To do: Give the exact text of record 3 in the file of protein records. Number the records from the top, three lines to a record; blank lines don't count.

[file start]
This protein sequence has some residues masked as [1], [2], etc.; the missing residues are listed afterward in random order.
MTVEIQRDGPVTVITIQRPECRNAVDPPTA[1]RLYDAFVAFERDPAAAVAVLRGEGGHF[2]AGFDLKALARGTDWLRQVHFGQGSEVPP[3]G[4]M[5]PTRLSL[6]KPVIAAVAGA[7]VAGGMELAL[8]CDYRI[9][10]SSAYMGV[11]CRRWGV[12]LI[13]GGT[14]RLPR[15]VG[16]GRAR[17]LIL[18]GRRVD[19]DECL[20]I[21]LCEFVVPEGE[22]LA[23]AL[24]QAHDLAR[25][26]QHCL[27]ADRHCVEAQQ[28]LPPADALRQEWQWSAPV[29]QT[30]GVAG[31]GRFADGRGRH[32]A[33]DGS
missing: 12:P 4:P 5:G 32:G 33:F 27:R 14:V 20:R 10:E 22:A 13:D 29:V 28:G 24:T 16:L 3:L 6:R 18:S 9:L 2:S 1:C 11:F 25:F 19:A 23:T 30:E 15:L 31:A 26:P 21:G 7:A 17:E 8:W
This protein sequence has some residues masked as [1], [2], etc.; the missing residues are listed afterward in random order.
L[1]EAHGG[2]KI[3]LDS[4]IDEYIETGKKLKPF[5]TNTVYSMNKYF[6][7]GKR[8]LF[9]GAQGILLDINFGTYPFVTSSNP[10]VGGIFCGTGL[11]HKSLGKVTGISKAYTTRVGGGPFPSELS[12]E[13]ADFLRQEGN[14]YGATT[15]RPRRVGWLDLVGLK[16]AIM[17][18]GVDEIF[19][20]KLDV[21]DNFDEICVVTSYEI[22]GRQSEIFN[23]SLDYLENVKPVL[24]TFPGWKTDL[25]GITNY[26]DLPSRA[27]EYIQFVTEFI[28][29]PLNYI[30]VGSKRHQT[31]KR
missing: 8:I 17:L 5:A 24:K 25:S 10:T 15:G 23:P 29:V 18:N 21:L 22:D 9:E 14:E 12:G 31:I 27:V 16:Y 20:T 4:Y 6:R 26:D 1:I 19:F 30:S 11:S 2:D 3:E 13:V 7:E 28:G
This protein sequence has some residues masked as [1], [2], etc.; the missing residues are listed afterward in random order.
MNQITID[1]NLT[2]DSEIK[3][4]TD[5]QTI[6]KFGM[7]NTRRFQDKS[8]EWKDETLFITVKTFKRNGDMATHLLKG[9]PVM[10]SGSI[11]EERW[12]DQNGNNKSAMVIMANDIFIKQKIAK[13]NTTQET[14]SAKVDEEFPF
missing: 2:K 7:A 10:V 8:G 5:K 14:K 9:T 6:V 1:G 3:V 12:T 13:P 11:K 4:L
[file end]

This protein sequence has some residues masked as [1], [2], etc.; the missing residues are listed afterward in random order.
MNQITID[1]NLT[2]DSEIK[3][4]TD[5]QTI[6]KFGM[7]NTRRFQDKS[8]EWKDETLFITVKTFKRNGDMATHLLKG[9]PVM[10]SGSI[11]EERW[12]DQNGNNKSAMVIMANDIFIKQKIAK[13]NTTQET[14]SAKVDEEFPF
missing: 2:K 7:A 10:V 8:G 5:K 14:K 9:T 6:V 1:G 3:V 12:T 13:P 11:K 4:L